art history quote

“I used to think I was the strangest person in the world but then I thought there are so many people in the world, there must be someone just like me who feels bizarre and flawed in the same ways I do. I would imagine her, and imagine that she must be out there thinking of me too. Well, I hope that if you are out there and read this and know that, yes, it’s true I’m here, and I’m just as strange as you.” -Frida Kahlo

Both aesthetically and ethically, I seek to translate my rage and my desire into new images which will undermine conventional perceptions and which may reveal hidden worlds. Many of the images are seen as sexually explicit - or more precisely, homosexually explicit. I make my pictures homosexual on purpose. Black men from the Third World have not previously revealed either to their own peoples or to the West a certain shocking fact: they can desire each other.
—  Rotimi Fani-Kayode
There are two things about the autumn that particularly attract me. Sometimes there’s a gentle melancholy in the falling leaves, in the tempered light, in the haziness of things, in the elegance of the slender trunks. Then, I like the more robust, rougher side just as much — the strong light effects, for example on a digger sweating in the midday sun.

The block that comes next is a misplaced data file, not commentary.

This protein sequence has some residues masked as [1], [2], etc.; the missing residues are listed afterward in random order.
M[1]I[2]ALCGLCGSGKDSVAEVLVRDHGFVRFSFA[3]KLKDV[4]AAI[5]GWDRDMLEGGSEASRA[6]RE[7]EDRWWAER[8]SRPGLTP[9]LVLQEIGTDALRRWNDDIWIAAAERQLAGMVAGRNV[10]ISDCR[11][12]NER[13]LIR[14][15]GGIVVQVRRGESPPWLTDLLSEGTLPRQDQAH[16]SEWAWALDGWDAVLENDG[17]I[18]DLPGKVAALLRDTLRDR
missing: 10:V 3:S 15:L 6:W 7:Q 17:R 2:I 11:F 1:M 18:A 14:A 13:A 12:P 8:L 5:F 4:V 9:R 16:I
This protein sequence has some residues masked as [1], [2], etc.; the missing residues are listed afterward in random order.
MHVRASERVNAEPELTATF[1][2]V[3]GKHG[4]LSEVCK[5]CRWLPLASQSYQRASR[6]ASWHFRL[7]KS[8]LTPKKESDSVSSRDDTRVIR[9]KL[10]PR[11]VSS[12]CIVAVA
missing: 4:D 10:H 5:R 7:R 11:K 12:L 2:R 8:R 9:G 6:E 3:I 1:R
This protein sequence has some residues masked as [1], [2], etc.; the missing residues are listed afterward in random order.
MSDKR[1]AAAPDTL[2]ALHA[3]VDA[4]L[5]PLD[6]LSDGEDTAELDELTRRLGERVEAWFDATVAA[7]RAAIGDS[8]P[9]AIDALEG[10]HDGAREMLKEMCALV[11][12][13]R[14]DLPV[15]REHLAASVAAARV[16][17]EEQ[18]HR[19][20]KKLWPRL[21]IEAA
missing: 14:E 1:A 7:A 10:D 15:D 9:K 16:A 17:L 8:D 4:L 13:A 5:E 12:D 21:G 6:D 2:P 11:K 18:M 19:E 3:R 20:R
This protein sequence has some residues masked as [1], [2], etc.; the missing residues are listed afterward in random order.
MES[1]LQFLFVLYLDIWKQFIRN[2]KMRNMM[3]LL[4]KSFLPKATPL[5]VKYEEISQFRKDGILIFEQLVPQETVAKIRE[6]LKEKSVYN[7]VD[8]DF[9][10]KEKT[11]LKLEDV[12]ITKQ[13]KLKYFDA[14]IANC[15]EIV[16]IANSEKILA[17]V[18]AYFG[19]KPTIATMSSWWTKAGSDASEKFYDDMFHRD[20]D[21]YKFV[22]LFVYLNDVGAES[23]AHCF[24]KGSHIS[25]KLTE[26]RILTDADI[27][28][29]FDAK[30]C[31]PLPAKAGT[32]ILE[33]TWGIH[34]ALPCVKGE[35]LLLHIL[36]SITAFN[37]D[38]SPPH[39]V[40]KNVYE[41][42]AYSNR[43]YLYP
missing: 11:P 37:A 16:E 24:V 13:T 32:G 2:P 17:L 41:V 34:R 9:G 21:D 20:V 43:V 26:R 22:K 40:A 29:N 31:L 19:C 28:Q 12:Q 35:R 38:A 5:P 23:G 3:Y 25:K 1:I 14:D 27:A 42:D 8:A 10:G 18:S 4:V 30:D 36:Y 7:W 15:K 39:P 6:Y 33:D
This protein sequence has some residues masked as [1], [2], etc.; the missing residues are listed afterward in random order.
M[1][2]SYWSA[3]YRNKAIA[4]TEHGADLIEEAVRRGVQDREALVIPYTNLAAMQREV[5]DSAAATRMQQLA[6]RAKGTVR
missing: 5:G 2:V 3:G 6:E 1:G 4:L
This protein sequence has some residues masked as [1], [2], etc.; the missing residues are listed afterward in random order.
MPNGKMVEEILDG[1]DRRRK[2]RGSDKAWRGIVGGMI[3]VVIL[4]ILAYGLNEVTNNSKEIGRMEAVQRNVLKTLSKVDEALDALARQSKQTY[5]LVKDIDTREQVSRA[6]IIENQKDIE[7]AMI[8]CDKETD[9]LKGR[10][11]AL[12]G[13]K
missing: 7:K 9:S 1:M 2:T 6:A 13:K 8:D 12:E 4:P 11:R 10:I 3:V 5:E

—  Vincent van Gogh, letter to Theo van Gogh 9 September 1882

On January 1, 1976, the iconic “HOLLYWOOD” sign was altered to read “Hollyweed” by the late Danny Finegood of Los Angeles and a few of his college friends. The stunt — celebrating the decriminalisation of marijuana in California — got worldwide publicity at the time.

To accomplish the stunt, Finegood and his buds used ropes and sheets, and reportedly spent only around 50 bucks for the materials. The prank was a class project while he was an art major at Cal State Northridge. (Yes, he got an “A” for the project.)

Finegood considered himself an environmental artist, not a vandal. In a letter to the L.A. Times in 1983, he said of the “Hollyweed” sign: “An artist’s role throughout history has been to create representations of the culture he exists in. By hanging four relatively small pieces of fabric on the landmark, we were able to change people’s perception of the Hollywood sign.”

Writer David Batterson was so knocked out by the event that he wrote lyrics to a song and his friend, former radio DJ and musician Mark Giles, a resident of Santa Barbara, wrote the music. They called the song, you guessed it, “Hollyweed, USA.”